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Topic: Chopin's Nocturne Op. 9 No. 2 -- any feedback would be appreciated -- thanks!  (Read 1131 times)

Offline blazered

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After two years of incessant learning, I've finally tried a Chopin piece: Nocturne Op. 9 No. 2! Any advice on it?

Thank you all so much! Wish I had a teacher, but don't know where to find a good one.



Offline lowk-_-y

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Very expressive and sensitive playing. I especially like the consistent Rh singing quality that you present with a strong (possibly too strong at times?) support from your Lh. Especially considering your lack of a teacher, this is a very effective rendition.

Here are a few of my thoughts, hopefully they are helpful.

I mentioned your Lh and I think looking at the slurs in the score, Chopin possibly wants the last of every 3 beats to fade away which will get rid of any intrusive impression of stomping oom-cha-cha and instead the listener can be dazzled by the legato Rh.
Try isolated Lh practice and try to make it beautiful and nuanced by itself so that when you add the Rh, you are only making something lovely lovelier.


Now in terms of this Rh, while you do a lovely job of allowing it to ring out beautifully, I feel your overall phrasing could be much more natural/flowing and the easiest way to gain this is by singing yourself. Follow the phrase marks, taking a breath whenever a phrase ends and this will inherently also allow you to hear how by the end of each phrase the melody gets softer, simply because you have less breath, a natural and effective touch to a melody. In your playing it is quite consistent that the end of your phrases are just as strong as the beginning, which is a small thing, but quite obvious if you're listening for it. By singing, I also think this will allow your melody to have a quality of sincerity, particular in moments like B6 where I think reaching this top DFlat should be the result of hard work, as it would be if you tried to sing. But currently as you play, moments like this seem very simple and easy, by holding back a little here, the listener can really marvel at how beautiful this ascent is, just by the fact that you're giving the impression that it's taking you some effort to reach this level of expression. Very human.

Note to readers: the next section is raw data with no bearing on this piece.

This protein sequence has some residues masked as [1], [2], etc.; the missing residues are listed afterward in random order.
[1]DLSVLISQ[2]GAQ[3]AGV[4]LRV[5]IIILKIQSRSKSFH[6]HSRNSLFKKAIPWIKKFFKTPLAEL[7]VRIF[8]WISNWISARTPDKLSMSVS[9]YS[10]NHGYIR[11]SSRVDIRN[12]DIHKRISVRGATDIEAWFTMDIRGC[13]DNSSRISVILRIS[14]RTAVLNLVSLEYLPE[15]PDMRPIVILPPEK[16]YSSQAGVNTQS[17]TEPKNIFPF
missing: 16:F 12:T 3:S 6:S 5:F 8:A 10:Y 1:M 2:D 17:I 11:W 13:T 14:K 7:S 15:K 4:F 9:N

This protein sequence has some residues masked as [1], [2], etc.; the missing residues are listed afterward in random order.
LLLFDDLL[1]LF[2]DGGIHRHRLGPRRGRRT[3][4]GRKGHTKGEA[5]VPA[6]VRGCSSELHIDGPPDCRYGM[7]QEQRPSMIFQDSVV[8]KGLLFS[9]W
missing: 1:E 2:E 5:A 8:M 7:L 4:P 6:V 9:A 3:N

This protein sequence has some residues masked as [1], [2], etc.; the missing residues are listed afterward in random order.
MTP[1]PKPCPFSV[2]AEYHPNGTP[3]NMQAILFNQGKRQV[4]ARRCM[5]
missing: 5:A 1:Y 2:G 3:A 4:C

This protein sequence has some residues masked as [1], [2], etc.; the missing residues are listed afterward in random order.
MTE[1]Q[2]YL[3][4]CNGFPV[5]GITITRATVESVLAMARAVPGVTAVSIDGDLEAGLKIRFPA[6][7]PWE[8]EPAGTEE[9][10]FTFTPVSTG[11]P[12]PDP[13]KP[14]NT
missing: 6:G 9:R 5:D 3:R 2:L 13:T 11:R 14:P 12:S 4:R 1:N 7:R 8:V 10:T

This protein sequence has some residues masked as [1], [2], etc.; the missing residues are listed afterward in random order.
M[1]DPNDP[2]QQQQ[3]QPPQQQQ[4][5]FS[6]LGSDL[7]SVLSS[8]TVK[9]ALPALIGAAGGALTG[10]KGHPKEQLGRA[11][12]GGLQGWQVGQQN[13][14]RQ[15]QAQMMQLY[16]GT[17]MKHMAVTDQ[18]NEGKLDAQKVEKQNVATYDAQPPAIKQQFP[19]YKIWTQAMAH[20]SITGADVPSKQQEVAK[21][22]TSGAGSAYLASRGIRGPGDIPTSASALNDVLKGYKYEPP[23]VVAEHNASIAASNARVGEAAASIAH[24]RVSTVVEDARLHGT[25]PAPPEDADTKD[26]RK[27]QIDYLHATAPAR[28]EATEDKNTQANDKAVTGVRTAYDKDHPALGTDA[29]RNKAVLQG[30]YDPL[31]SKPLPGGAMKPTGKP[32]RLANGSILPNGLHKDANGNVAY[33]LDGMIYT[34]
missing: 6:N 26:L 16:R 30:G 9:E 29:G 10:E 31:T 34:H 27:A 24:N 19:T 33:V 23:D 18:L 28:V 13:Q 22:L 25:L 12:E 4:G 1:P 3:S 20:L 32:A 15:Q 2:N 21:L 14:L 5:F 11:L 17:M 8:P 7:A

The second option for absorbing the feel of natural, singing melody, is to listen to what inspired Chopin the most: Italian Belcanto opera.





You have probably heard of this but try to really pay attention to how Callas phrases, both in the long, lyrical moments and also (very crucially) in the fioritura sections, similar to this nocturne. Occasionally, I feel you can incorporate these fast runs more naturally into your rubato without completely having a pause in order to fit the notes in.

A few things just to check you're aware:
-Watch out for the rhythm in the middle of bar 5, the E flat should come on beat 8 not 9,
-check the Rh for B27 beat 7-9

Overall I'd say Chopin definitely sounds beautiful in your hands, no sense of harshness here, just delicate expression.

Thanks for sharing, hope you post more Chopin!


 

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